This is a follow-up from Michael Hubbard‘s blog post “Triangle AMA Recap | Search Without Social is Just Wrong.” Definitely worth reading before you dive into this one – gives a little background.
Social media is like your nagging younger sibling. You may dislike them, pretend that they’re not related to you and even wish they’d disappear off the face of the earth. But guess what?
That younger sibling (as social media is to search) is:
- here to stay
- a reflection of you
- linked to you (especially in others’ eyes)
- RELATED TO YOU
So, since you’re so closely related, and since you so greatly impact one another’s lives, why not learn to leverage one another’s strengths?
Here are just a few of the ways that we believe social media impacts search engine marketing. These are based on real data that we have collected while managing search and social media accounts for clients, as well as for Media Two (small biz, B2B) itself:
1. Content is king, & social media creates content
Michael Hubbard already addressed this in his Triangle AMA recap post, so I’ll just make a few points to add to that. The content that you share on your blog, in your videos, via tweets, etc. is all indexed by search engines, which means that it appears in search results. Use your social media accounts to create timely content that is highly relevant in search results. A perfect example came up today with a client of ours. The client noticed that the most searched term on their website this week was “silly bandz,” yet they had no content on their website to support that audience need. Updating the website, building a new landing page, etc. are all great ways to create content, but not at all timely or cost effective when it comes to keeping up with trends. The best way to get content on the site and FAST is to write a blog post. This content will get indexed right away, appear in search results (both within your site and on engines) and keep your audience members on your page by providing the content they are looking for.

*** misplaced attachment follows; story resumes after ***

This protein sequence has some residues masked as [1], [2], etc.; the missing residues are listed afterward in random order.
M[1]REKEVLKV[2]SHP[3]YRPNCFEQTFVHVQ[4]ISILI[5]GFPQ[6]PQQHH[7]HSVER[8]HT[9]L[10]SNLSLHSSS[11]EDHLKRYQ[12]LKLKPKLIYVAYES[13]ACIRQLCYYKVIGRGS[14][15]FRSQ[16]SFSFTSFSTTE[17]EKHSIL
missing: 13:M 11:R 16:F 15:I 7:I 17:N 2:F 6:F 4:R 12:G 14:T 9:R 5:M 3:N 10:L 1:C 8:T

Commenting on other blogs is a way to establish thought leadership, be part of a conversation and attract attention (and links back) to your site. Further, when you allow other people to post comments to your blog, they become more engaged, develop a sense of community and give you valuable feedback. What’s better – it’s all a part of the content on your page that gets indexed in a search.
3. Popularity Points
Google page rank and Google first page results are a popularity contest. At a Raleigh SEO meetup I heard it phrased particularly well one time – Remember that Google is a business selling a product, and that product is relevant search results. People go to Google to find information that they don’t already know exactly where to find. Google is only a valuable tool (and therefore a sustainable business) if it’s providing good results. So, to ensure that it’s not feeding you lame pages, Google has an algorithm to test the strength of the sites it indexes. What I’m calling “popularity points” are ways to prove to Google that your site is engaging to readers and, therefore, popular. Just a few indicators of popularity include number of comments, number of unique visitors, time on site, pageviews and just overall traffic. Social media can drive these kinds of interactions, boosting the value of your site in the eyes of Google.